December 7th, 2007

Swanprincess

Jamaica Farewell

I dreamed about the ocean last night. It was a North American, East Coast kind of ocean, with pounding breakers on rocks, but it sounded more like the constant, gentle susurrus I heard outside my cottage every night, and there was a fine, soft, sand under my fingers.

I miss the sea. Living by the water in general and Jamaica in particular. It's cold here, and grey and everybody I pass on the street looks harried and glum.

Anyway. Our last night in Jamaica was wonderful. Two novels were finished, two others were plotted and outlined, a complete story was written, two others were started and substantially drafted, and good work was done by all. We were in a celebratory mood. No green flash, but the sun went down in a little tuft of cloud like a fan of seaweed, and looked remarkably artistic if a little coy. We drank planter's punch and pina coladas at Jake's and checked email and strolled back to the house in time for a dinner of incendiary jerk chicken and heavenly potato salad and pickled cabbage and carrots and pineapple cake. And then Damian (who oversaw the kitchen and the plant) lit a huge bonfire for us on the beach and we went swimming.

It was magical. It was a little cloudy, so we couldn't see the stars. We walked out into utter blackness--no sense of separate sea and sky, no sense of depth or distance. Just cool water against our bodies, the flaming tower of the bonfire on the beach, and our own pale, almost luminous faces and shoulders bobbing against the matt black of the sky. Creepy. Lovely. Magical.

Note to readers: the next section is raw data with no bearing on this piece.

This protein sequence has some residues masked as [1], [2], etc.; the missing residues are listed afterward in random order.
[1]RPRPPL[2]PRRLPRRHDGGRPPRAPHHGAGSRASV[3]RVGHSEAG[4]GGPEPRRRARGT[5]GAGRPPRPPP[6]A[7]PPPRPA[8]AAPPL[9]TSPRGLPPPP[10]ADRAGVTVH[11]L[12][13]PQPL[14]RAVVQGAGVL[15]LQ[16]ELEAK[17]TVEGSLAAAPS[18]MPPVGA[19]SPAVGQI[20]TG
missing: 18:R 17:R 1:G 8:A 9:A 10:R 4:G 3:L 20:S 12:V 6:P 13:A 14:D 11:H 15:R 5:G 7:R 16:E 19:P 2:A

We hung on to that moment as hard as we could next day, as we bounced and rattled over potholed and winding roads across the island to Montego Bay. Those of us who were prone to motion sickness grew pale and silent. Those of who were not developed a keen empathy for what it must have been like to ride in even a well-sprung carriage in the old coaching days. By the time we got to the airport, we were well-shaken. The flight itself was blessedly uneventful, and then it was JFK, a grim Immigrations agent asking where I'd stayed as if the wrong answer would land me in an interrogation room, the usual long wait for my suitcase, and the chill of my apartment.

It's better now that Ellen's home again, after a 2-day stint in Virginia Beach, and I've been to the gym and stretched the kinks out of my back and legs and printed out what I wrote while I was gone and found it terrible, but useful. I'm almost done with Chapter 13, which I've been stuck on for ages, and have the rest of the book pretty well plotted out. So I'm a happy camper.